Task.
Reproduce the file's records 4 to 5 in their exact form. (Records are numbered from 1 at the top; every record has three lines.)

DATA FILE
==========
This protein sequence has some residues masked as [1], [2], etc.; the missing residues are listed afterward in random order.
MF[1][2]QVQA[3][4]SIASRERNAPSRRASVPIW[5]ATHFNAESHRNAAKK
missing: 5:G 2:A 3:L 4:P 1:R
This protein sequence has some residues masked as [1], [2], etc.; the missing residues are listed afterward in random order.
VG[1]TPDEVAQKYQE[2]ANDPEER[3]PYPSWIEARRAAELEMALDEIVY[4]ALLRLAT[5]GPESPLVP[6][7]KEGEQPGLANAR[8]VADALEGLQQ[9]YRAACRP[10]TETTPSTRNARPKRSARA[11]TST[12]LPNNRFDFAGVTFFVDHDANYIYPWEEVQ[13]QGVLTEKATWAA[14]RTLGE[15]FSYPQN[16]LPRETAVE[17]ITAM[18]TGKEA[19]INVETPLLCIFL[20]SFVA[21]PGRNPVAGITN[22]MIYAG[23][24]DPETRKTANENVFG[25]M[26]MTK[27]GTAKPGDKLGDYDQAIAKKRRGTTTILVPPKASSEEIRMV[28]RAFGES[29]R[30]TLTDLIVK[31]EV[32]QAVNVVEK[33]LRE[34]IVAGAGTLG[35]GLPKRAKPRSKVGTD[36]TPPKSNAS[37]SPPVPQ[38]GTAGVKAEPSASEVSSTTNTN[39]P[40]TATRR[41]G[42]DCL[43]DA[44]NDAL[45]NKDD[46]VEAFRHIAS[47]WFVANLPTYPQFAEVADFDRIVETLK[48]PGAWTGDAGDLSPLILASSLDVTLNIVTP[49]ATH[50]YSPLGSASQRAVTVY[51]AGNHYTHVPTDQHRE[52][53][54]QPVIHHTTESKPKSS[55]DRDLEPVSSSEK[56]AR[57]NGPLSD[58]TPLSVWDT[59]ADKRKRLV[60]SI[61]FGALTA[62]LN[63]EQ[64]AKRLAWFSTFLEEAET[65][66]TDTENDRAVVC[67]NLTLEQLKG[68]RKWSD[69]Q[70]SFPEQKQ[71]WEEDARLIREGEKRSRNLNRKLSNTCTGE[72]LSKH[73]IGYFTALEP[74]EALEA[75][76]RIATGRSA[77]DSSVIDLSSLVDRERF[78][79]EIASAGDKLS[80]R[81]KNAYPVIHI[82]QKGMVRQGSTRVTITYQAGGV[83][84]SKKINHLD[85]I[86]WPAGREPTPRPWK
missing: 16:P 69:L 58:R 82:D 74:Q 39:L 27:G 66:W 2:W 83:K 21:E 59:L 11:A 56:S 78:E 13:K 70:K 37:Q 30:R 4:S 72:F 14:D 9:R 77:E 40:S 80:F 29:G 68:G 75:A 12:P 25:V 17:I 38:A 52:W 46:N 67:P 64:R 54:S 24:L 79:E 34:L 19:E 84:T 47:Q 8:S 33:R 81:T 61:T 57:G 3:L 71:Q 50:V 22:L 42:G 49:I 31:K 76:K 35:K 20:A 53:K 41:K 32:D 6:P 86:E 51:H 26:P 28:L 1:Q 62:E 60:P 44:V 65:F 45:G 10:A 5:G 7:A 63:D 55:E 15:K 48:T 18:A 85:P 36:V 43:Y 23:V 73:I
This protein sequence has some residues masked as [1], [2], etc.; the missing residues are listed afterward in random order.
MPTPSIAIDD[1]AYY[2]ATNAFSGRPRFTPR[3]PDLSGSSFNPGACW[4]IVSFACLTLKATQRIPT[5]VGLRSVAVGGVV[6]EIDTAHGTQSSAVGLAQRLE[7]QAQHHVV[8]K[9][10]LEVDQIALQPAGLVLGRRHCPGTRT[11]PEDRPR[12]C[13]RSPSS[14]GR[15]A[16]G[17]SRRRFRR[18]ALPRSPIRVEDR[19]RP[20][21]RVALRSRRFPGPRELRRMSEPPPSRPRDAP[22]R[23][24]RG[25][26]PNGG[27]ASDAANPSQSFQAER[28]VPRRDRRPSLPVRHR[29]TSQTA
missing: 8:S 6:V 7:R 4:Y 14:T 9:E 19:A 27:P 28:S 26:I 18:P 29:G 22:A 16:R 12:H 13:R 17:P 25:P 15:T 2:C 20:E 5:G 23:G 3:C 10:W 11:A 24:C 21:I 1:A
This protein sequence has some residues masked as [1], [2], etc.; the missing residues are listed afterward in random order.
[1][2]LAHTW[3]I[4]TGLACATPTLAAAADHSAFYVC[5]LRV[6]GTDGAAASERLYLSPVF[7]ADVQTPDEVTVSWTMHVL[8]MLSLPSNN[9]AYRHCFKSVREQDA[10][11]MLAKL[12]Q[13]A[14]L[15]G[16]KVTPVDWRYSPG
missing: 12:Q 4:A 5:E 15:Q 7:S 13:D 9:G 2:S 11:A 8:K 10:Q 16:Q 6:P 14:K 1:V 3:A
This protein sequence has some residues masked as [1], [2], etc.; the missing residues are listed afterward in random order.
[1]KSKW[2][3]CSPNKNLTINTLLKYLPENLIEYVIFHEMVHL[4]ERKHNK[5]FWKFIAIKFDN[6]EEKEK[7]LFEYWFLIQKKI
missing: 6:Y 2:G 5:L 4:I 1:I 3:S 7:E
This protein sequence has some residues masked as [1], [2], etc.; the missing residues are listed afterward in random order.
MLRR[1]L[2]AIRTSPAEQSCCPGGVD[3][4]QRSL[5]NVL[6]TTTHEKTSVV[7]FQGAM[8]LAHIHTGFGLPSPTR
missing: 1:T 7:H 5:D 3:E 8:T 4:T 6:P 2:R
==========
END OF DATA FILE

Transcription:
This protein sequence has some residues masked as [1], [2], etc.; the missing residues are listed afterward in random order.
[1][2]LAHTW[3]I[4]TGLACATPTLAAAADHSAFYVC[5]LRV[6]GTDGAAASERLYLSPVF[7]ADVQTPDEVTVSWTMHVL[8]MLSLPSNN[9]AYRHCFKSVREQDA[10][11]MLAKL[12]Q[13]A[14]L[15]G[16]KVTPVDWRYSPG
missing: 12:Q 4:A 5:E 15:Q 7:S 13:D 9:G 2:S 11:A 8:K 10:Q 16:Q 6:P 14:K 1:V 3:A
This protein sequence has some residues masked as [1], [2], etc.; the missing residues are listed afterward in random order.
[1]KSKW[2][3]CSPNKNLTINTLLKYLPENLIEYVIFHEMVHL[4]ERKHNK[5]FWKFIAIKFDN[6]EEKEK[7]LFEYWFLIQKKI
missing: 6:Y 2:G 5:L 4:I 1:I 3:S 7:E